The Bible is full of references to bread, from the sharing of the loaves and fishes to the Lord’s Prayer (“Give us this day our daily bread…”).  It has been a dietary staple of many ancient and modern societies.  These loaves were full of whole grain and seeds, and I absolutely loved them. 

Speaking of musicals based on the Bible, you may remember that last year my youngest daughter performed in a church musical that was also about the parables.  The choir is off to Nova Scotia for five days later this week to perform at churches in Truro and Halifax.  Having seen the show all the way through twice, I promise you it’s well worth a standing ovation!

Sonoma-Style Multigrain Crunch Bread
(adapted from Kneadlessly Simple by Nancy Baggett)


4 1/2 cups white bread flour, plus more as needed
1 1/2 cups whole wheat flour
1/2 cups rolled oats (not instant)
3 Tbsp yellow cornmeal, polenta or corn grits
3 Tbsp bulgur wheat or cracked wheat
2 Tbsp wheat bran
Scant 1 Tbsp kosher salt
1 1/2 tsp instant, fast-rising, or bread machine yeast
4 Tbsp flax seeds
4 Tbsp sesame seeds
4 Tbsp poppy seeds
2 2/3 cups ice water, plus more if needed
3 Tbsp mild honey
1 1/2 Tbsp corn oil or canola oil (plus extra for coating dough tops)
2 Tbsp Cornstarch glaze (recipe below)

First rise: In a very large bowl, thoroughly mix together the bread flour, whole wheat flour, oats, cornmeal, bulgur, wheat bran, salt and yeast until blended.  In a small bowl, combine the flax, sesame and poppy seeds.  Reserve 4 Tbsp of the seed mixture for garnish, then stir the remainder into the flour mixture.  In another bowl or measuring cup, whisk together the water, honey and oil until well-blended.  Vigorously stir the mixture into the bowl with the flour, scraping down the bowl and mixing until very well blended.  If the dough is dry and hard to blend, stir in enough more ice water to yield a moist, yet slightly stiff dough.  Cover the bowl tightly with foil or plastic wrap.  If desired, you can refrigerate the dough for 3 to 10 hours.  Then let rise at cool room temperature for 12 to 18 hours (preferably closer to 18 hours).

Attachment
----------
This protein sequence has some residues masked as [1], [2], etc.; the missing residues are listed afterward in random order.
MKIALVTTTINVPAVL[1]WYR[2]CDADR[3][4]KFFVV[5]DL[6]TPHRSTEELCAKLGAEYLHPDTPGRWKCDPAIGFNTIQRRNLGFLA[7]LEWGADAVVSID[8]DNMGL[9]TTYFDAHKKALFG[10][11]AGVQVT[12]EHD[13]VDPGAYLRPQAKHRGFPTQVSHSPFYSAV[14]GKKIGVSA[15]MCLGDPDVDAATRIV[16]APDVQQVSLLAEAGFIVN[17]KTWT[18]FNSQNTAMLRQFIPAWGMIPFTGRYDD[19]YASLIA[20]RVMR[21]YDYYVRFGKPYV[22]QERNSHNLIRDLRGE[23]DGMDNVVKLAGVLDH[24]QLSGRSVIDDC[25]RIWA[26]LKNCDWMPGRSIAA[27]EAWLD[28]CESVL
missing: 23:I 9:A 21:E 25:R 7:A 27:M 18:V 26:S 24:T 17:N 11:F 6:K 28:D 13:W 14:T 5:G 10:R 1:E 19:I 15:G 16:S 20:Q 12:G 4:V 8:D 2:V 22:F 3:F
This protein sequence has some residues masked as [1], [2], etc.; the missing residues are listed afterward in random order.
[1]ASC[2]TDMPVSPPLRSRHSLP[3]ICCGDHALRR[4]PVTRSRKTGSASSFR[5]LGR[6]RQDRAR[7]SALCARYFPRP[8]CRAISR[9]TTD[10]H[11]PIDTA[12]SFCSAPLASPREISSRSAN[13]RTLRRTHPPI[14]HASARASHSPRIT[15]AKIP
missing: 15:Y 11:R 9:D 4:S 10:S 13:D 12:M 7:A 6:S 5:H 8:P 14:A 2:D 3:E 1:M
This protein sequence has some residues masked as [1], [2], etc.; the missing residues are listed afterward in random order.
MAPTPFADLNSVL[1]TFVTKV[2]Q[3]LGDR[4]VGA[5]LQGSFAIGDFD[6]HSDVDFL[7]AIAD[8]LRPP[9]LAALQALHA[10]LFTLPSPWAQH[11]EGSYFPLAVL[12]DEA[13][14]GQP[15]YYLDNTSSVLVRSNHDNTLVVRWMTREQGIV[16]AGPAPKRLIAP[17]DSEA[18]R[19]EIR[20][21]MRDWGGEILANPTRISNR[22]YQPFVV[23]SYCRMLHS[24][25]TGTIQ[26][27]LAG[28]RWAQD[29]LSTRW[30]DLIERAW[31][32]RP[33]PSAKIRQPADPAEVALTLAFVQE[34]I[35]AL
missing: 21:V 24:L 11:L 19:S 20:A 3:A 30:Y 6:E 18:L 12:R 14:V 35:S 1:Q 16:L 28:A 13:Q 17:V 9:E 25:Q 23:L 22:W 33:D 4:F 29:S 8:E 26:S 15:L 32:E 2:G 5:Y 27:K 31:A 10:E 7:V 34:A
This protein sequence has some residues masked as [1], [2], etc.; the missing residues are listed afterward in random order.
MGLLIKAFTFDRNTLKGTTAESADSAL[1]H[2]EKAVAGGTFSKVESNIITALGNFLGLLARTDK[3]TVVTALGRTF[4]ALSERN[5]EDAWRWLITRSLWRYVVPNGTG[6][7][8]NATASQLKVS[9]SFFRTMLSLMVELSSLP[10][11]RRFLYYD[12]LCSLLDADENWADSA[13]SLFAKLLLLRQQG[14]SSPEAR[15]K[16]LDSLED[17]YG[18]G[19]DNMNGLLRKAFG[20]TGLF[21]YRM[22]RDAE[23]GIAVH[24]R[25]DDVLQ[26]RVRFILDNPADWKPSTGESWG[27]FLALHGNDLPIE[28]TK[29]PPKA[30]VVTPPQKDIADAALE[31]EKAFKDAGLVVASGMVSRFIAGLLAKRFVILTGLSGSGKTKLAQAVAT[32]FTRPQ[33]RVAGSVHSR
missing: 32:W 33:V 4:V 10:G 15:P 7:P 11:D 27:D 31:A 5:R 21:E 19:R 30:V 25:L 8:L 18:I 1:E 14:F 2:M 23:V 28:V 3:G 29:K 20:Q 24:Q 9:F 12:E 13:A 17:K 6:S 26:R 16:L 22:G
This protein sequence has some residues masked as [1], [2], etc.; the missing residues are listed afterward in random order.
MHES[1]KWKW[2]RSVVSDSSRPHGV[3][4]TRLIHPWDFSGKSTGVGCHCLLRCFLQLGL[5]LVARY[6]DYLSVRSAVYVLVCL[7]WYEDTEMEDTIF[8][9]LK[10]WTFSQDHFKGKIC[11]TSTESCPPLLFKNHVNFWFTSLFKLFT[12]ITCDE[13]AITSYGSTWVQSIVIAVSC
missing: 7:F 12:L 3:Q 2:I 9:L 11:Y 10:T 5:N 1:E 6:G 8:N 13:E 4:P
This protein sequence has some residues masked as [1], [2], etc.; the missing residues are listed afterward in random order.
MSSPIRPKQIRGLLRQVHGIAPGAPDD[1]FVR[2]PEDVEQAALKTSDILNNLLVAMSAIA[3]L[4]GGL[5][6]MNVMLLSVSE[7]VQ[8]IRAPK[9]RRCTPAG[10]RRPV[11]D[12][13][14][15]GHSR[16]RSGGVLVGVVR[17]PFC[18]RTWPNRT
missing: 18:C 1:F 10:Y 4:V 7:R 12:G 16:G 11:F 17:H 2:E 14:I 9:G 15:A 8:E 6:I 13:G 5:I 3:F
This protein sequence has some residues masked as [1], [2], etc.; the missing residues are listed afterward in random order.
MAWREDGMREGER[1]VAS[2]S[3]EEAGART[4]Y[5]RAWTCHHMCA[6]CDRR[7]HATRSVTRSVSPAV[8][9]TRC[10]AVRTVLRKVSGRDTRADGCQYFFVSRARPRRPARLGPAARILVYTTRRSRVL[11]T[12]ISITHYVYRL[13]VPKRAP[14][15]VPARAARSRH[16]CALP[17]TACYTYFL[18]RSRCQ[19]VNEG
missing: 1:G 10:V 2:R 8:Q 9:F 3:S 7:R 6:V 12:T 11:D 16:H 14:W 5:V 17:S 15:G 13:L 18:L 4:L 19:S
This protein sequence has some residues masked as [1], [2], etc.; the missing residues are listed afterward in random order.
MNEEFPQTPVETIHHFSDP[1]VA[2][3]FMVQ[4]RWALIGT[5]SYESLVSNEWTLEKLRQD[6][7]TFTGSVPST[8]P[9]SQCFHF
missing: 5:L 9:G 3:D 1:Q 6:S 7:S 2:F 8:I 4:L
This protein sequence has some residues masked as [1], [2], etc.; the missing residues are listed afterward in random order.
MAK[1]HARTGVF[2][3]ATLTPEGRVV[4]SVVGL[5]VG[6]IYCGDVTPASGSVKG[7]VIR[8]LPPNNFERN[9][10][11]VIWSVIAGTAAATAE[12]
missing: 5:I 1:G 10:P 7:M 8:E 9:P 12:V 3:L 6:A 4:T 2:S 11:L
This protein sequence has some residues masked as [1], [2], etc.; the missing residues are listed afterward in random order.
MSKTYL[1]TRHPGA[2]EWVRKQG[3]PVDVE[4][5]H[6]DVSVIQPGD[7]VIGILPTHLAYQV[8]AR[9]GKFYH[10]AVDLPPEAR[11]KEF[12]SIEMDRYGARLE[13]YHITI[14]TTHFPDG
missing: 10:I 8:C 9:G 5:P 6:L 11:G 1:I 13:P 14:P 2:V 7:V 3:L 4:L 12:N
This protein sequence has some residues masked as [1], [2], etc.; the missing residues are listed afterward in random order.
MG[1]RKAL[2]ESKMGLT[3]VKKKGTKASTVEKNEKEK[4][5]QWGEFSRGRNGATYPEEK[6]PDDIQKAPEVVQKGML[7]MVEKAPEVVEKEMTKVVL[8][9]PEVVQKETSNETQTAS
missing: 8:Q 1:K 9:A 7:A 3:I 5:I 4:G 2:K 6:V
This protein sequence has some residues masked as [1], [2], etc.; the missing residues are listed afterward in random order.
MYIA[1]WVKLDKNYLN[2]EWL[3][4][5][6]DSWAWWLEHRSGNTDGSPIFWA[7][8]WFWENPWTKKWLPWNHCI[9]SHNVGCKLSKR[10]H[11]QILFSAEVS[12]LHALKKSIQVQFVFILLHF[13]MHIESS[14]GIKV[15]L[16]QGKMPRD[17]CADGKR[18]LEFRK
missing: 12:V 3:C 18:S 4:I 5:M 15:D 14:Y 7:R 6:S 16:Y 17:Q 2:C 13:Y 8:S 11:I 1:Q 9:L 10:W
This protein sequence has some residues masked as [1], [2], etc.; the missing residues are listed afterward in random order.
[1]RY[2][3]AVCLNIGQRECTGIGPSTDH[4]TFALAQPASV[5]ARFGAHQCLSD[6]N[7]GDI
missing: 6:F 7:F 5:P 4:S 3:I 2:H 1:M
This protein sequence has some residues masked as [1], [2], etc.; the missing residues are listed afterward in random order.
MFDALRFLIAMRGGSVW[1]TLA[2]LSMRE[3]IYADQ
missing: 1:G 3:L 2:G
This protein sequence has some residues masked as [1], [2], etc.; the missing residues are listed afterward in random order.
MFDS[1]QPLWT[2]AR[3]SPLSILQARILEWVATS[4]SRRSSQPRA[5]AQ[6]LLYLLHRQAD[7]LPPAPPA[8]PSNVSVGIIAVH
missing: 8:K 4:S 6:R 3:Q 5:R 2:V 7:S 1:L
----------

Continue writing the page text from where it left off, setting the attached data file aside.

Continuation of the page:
Second rise: Vigorously stir the dough for 1 minute; it should be very stiff.  (If not, thoroughly stir in enough more bread flour to make it hard to stir.)  Generously oil two 9-inch pie plates.  Sprinkle 1 Tbsp of the remaining seeds in each plate.  Using an oiled serrated knife or kitchen shears, cut the dough in half, then put each half in a pie plate.  Evenly sprinkle each portion with 2 Tbsp of flour. Working in the plate, shape each portion into a ball and smooth the flour into the surface all over. Lightly dusting with flour as needed, shape each portion into a high-domed 6-inch round, smoothing and tucking the edges underneath all the way around.  Generously and evenly brush each loaf with cornstarch glaze.  Immediately sprinkle the remaining seeds over the loaves.  Tent them with foil or plastic wrap.

Let rise: For a regular rise, let stand at warm room temperature for 2 to 3 hours.  For an extended rise, refrigerate for 4 to 24 hours then set out at room temperature.  Continue the rise until the dough doubles from its deflated size.

Baking: 15 minutes before baking time, place a rack in the lower third of the oven; preheat to 450 degrees.  Place a broiler pan on the oven floor.  To bake, place the loaves in the oven and reduce the temperature to 425 degrees.  Immediately add a cup of water to the broiler pan - be careful of splattering and steam.  Bake, uncovered, on the lower rack for 30 minutes, until the leaves are browned and firm.  Remove the loaves from pie plates and transfer to a baking sheet.  Cover the tops with foil and continue baking for 30 to 35 minutes.  Let cool on wire racks for 10 minutes and transfer to wire racks to cool completely.

Cornstarch Glaze

2 tsp cornstarch
Scant 2/3 cup cold water, divided
1 pinch salt

In a small saucepan, whisk together the cornstarch and about half the water until the cornstarch is smooth.  Stir in the remaining water and the salt.  Bring the mixture to a boil over medium heat, whisking constantly.  Reduce the heat until the mixture simmers gently and continue cooking, whisking occasionally, until it thickens slightly and becomes translucent, about 2 minutes.  Let cool to room temperature before using; the glaze will thicken as it stands.  Use immediately or cover and refrigerate for up to 1 week (let warm to room temperature before using).